Tips for Focusing Your Family on Hospitality

When was the last time you had someone in your home that didn’t live there? If you are like most Americans, it may have been awhile. A quick read through the New Testament though and you will notice it seems like people were regularly inviting others to come into their home for a variety of reasons.

Barna recently published research that had an interesting twist. They found Christian homes that worked actively with their children on spiritual things by praying and studying the Bible were not as successful in raising children to be active Christians as those that did those things and also practiced hospitality. The authors of the study aren’t sure if the hospitality made the difference or the types of people who were hospitable made some sort of difference, but they felt hospitality was key.

If you aren’t used to having others into your home, the idea of hospitality may make you break into a cold sweat. You may be fearful of people seeing your messy house, judging your decorating choices, hating your cooking or a hundred other nightmare scenarios.

Actually, most visitors to your home don’t really care about any of those things (unless perhaps your house was recently condemned by the health department!). They are just thrilled to be invited somewhere. They feel special someone thought of them and liked them enough to include them. Oh, they may pick at some food, but that’s probably more about them than your cooking.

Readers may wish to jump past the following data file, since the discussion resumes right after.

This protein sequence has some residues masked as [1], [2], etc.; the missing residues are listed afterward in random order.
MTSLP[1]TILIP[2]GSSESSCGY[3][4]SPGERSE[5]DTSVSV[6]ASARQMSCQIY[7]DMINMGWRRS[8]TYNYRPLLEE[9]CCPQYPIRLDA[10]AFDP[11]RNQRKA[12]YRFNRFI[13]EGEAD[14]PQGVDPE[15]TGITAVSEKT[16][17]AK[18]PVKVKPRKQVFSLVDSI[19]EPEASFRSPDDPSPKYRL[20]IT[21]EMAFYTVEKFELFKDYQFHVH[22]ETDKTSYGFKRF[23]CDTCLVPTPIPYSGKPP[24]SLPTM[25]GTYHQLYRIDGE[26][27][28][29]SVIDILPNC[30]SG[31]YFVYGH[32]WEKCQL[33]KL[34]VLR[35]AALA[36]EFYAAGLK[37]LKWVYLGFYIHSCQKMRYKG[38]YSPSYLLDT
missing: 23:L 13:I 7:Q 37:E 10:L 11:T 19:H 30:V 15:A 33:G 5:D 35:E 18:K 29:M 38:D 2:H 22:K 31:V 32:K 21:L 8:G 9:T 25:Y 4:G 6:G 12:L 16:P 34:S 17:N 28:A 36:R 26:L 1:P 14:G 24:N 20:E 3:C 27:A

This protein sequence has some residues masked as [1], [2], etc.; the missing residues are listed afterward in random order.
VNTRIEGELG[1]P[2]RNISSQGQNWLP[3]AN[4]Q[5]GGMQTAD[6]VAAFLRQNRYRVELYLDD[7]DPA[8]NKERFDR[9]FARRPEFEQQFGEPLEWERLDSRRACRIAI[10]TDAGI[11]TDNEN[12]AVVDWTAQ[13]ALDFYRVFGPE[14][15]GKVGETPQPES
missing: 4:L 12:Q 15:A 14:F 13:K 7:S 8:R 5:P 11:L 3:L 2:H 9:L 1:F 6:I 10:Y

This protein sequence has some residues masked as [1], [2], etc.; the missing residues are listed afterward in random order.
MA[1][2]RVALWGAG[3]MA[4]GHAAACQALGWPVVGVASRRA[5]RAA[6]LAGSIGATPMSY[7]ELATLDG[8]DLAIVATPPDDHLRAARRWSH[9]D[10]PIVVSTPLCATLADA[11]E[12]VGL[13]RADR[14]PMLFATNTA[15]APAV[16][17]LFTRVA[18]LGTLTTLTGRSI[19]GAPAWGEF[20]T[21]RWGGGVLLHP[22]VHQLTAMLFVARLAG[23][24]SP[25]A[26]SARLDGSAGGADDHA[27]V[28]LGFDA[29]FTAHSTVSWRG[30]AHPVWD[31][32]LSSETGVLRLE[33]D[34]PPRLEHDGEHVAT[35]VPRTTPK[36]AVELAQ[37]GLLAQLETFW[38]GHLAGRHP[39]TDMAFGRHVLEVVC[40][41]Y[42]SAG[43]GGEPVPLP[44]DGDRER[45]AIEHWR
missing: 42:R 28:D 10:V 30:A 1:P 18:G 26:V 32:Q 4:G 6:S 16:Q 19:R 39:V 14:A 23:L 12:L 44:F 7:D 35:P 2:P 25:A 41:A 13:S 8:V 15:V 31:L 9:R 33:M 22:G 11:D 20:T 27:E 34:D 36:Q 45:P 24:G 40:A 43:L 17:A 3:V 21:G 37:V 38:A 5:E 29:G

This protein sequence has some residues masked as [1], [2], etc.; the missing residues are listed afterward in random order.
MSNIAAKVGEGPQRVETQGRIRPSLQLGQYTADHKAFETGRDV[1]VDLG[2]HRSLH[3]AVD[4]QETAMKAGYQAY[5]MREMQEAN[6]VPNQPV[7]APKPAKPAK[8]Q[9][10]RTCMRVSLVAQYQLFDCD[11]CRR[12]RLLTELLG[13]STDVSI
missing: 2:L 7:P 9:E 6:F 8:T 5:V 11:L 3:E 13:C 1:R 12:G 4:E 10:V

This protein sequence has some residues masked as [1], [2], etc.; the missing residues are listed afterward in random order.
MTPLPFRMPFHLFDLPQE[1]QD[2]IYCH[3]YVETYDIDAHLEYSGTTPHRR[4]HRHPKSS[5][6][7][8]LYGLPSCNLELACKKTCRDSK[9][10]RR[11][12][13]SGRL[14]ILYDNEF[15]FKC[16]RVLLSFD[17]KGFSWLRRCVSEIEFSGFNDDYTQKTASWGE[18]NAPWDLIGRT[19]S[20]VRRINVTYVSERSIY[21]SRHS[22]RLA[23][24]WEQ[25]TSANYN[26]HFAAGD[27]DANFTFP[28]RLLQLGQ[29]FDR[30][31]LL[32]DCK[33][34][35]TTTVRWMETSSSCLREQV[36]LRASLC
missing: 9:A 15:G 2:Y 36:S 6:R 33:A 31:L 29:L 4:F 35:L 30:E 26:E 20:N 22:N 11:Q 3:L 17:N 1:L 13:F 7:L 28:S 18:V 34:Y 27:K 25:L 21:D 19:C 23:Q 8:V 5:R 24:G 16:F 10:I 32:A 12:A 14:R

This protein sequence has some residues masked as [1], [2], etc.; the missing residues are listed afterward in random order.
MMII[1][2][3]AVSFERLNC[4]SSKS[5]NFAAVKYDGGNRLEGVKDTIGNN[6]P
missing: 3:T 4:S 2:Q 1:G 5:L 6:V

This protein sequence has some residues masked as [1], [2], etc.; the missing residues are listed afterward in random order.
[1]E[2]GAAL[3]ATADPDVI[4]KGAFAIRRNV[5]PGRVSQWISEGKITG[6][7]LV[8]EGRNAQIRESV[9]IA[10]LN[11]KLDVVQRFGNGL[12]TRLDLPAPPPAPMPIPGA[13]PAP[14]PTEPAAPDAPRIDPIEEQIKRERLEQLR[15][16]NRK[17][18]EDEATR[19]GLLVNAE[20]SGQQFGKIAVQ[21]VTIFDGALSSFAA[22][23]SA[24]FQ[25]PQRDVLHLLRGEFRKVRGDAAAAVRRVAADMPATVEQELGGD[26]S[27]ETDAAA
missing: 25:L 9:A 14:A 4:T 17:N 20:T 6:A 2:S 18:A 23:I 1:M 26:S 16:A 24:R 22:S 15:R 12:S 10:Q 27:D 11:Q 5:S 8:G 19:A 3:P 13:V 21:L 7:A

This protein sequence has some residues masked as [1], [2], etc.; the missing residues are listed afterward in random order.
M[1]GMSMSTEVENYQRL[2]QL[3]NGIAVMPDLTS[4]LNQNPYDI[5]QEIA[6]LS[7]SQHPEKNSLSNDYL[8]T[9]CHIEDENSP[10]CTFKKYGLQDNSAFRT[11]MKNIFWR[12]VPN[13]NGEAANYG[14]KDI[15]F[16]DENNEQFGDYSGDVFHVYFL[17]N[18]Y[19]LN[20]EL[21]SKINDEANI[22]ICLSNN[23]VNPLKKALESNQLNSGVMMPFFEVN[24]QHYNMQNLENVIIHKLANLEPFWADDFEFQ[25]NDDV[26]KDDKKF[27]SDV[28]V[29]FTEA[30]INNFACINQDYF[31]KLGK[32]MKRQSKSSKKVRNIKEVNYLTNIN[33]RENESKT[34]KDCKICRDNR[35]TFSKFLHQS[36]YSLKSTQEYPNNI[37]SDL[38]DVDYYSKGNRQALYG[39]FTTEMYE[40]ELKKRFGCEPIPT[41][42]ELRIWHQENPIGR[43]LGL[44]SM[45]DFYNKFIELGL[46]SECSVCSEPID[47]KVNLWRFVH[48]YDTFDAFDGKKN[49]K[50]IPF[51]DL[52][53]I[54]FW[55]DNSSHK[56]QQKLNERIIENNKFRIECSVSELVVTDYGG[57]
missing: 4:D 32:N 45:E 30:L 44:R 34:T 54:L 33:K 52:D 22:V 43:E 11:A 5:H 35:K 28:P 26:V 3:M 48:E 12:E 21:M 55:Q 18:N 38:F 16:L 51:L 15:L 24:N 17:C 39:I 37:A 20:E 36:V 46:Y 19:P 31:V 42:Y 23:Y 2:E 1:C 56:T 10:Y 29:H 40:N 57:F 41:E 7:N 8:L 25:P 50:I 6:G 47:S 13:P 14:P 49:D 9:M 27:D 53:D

In fact, make it easy on yourself if you are concerned. Invite people over for ice cream. Or popsicles. Or muffins from Costco. Use paper plates. Serve take out. Eat a picnic in your yard on plastic picnic cloths.

Evidently, it doesn’t really matter whom you entertain either. Family counts. So do your kids’ friends. So let them have that sleepover they’ve been begging to have. Let your daughter plan a tea party for her grandmother. Invite the neighbors to bring a lawn chair and sip lemonade as you watch the sunset.

Why does hospitality matter? We may never really know for sure. What we do know is that it is something God has always encouraged His people to do. Plus it’s a great way to build relationships that will give you opportunities to serve others and share your faith. Or to encourage Christian brothers and sisters. Best yet, it teaches your kids how to truly show God’s love to others. It really is worth taking the time to focus your family on hospitality.

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Thereasa Winnett

Thereasa Winnett is the founder of Teach One Reach One and blogger at Parenting Like Hannah. She holds a BA in education from the College of William and Mary. She has served in all areas of ministry to children and teens for more than thirty years and regularly leads workshops for ministries and churches. She has conducted numerous workshops, including sessions at Points of Light’s National Conference on Volunteering and Service, the National Urban Ministry Conference, Pepperdine Bible Lectures, and Lipscomb’s Summer Celebration. Thereasa lives in Atlanta, GA with her husband Greg, where she enjoys reading, knitting, traveling and cooking. Their daughter Katrina, who has been an integral part of their service adventures, attends Pepperdine University.

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